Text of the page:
M.A.: Because that is precisely what life is about: we live in-between drama and reality. What reality is absolute reality? Life represents both drama and reality. Reality is miserable without the mind. It is truncated. Likewise, the imagination is just pulp without reality — it is feeble and sterile. We are always between being and not being — that is life. Certainty is finality. Death is the only absolute reality. But the route there is saturated by the imagination. Drama and reality pave the road.

Your provocative, revolutionary and radical films have been the subject of retrospectives at the BFI London in 2013, the DFI in Denmark in 2014, at the Oldenburg International Film Festival in 2014, the Cyprus Film Festival in 2014 and Nottingham Contemporary in 2017. How do you feel about your work being honored?

M.A.: I always doubt myself and assume that everything I create is full of flaws. It is those imperfections that spur me on; they infect me with an urge to exert myself, and persevere, and think, and reflect. It’s a dangerous task to review one’s one work — it’s daunting. I don’t think about them. They’re a sign of the end: they represent old age and decrepitude. That doesn’t benefit me. I always want to think with the mind of a young person; to understand contemporary language and keep pace with the progression of art’s language and form.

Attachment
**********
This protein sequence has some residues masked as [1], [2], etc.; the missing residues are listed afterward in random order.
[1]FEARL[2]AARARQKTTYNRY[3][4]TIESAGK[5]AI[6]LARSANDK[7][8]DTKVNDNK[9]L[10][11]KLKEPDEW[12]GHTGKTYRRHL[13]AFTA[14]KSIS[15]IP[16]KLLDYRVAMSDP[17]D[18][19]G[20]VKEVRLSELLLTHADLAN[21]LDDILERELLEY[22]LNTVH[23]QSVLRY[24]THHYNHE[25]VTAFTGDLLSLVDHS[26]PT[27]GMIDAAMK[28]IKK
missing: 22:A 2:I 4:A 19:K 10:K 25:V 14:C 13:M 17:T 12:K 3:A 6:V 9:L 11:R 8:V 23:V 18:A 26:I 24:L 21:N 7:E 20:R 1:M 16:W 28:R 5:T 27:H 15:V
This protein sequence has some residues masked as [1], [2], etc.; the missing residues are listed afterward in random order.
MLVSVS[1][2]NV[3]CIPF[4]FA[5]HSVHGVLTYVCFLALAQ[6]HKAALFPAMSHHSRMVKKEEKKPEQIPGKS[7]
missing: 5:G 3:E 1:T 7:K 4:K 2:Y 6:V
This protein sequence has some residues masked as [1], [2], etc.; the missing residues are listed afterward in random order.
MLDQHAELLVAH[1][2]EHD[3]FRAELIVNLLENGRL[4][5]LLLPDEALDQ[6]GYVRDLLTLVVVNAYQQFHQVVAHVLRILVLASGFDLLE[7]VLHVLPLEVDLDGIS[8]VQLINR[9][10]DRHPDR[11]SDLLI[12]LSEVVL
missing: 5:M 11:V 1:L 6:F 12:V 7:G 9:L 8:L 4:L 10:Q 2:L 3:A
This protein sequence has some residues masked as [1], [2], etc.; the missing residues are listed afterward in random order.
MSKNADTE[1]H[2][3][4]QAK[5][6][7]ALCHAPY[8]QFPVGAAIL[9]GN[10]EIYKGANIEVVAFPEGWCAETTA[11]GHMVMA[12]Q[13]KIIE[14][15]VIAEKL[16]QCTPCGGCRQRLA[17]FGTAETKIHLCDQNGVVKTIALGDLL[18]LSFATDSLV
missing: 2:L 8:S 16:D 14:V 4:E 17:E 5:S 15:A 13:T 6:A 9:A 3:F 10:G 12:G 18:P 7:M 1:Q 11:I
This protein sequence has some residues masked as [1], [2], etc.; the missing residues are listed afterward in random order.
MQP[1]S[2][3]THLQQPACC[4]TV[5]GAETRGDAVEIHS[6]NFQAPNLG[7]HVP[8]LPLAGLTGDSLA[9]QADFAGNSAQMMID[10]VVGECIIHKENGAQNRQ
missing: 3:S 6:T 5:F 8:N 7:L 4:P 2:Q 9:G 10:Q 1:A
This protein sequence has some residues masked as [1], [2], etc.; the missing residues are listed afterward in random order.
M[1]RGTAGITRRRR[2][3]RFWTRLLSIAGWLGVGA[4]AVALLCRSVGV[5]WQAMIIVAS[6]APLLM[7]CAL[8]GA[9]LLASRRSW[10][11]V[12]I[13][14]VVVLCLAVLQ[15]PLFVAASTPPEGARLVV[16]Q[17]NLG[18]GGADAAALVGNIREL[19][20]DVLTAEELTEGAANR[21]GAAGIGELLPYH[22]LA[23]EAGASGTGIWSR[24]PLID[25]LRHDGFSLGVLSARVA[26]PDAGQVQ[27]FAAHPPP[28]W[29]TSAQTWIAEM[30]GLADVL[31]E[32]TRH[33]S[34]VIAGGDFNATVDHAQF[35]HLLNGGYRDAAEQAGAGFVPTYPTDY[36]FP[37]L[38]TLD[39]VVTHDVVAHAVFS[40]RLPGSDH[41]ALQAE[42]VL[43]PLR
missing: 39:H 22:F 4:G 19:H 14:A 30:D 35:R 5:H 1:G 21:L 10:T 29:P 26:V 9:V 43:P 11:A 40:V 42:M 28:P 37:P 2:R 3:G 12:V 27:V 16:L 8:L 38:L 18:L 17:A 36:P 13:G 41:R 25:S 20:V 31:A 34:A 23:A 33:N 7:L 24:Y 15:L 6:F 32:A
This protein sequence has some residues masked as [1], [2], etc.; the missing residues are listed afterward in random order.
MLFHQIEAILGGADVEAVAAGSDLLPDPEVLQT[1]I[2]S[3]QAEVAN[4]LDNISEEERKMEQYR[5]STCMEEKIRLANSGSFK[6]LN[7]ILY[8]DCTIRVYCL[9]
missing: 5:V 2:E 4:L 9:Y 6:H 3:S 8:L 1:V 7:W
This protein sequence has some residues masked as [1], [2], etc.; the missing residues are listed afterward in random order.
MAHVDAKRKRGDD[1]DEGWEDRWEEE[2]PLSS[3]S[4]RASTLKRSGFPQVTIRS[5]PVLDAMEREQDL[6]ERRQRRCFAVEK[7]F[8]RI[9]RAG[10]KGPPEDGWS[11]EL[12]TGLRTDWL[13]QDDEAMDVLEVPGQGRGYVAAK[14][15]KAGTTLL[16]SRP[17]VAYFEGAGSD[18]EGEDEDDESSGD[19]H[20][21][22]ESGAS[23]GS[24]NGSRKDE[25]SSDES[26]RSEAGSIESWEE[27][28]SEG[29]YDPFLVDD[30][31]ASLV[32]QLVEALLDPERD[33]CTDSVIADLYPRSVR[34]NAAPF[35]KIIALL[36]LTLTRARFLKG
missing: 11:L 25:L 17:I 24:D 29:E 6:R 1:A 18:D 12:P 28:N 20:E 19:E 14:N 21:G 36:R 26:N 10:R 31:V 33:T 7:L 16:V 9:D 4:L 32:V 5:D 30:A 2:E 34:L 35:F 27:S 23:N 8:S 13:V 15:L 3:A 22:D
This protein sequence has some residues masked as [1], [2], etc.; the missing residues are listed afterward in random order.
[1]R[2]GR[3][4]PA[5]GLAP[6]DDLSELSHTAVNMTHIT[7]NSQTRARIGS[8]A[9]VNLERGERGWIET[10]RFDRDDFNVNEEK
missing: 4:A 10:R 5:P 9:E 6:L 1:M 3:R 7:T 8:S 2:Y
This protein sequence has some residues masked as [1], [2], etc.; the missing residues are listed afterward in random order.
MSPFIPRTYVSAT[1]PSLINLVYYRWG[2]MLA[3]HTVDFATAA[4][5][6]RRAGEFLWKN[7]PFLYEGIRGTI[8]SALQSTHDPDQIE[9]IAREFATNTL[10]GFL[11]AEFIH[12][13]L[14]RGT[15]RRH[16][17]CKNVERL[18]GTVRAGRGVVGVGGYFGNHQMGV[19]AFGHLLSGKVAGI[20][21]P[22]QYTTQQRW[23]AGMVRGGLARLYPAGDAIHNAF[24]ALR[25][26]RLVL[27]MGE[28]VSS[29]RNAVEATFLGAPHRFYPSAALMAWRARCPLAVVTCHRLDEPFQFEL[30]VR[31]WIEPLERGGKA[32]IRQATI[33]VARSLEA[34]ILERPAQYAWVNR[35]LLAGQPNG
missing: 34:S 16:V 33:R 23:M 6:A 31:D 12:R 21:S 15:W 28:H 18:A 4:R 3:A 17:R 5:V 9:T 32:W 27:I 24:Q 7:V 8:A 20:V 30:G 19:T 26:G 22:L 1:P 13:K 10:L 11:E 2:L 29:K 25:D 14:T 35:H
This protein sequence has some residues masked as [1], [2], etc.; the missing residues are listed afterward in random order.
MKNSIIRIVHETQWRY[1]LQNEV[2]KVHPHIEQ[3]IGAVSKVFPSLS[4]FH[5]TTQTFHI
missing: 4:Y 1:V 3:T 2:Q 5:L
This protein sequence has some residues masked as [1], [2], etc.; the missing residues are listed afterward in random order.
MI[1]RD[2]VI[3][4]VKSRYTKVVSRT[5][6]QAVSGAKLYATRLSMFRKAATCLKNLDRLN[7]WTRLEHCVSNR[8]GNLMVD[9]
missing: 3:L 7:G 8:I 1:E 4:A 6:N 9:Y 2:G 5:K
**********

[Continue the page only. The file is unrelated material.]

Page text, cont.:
Talking about art, you have said that life without art is very fatiguing and boring, that life needs art but that art also depends strongly on life, that you believe that art and life need each other for their own survival. Can you elaborate on that?

M.A.: Yes, I do believe that art and life depend strongly on each other. Otherwise, they’re like a body without a head, or a head without a body: they cannot survive without one another. It is the artist that gives meaning to them.

You also said that you don’t know what an artist’s role in society is. Can you expand on that thought?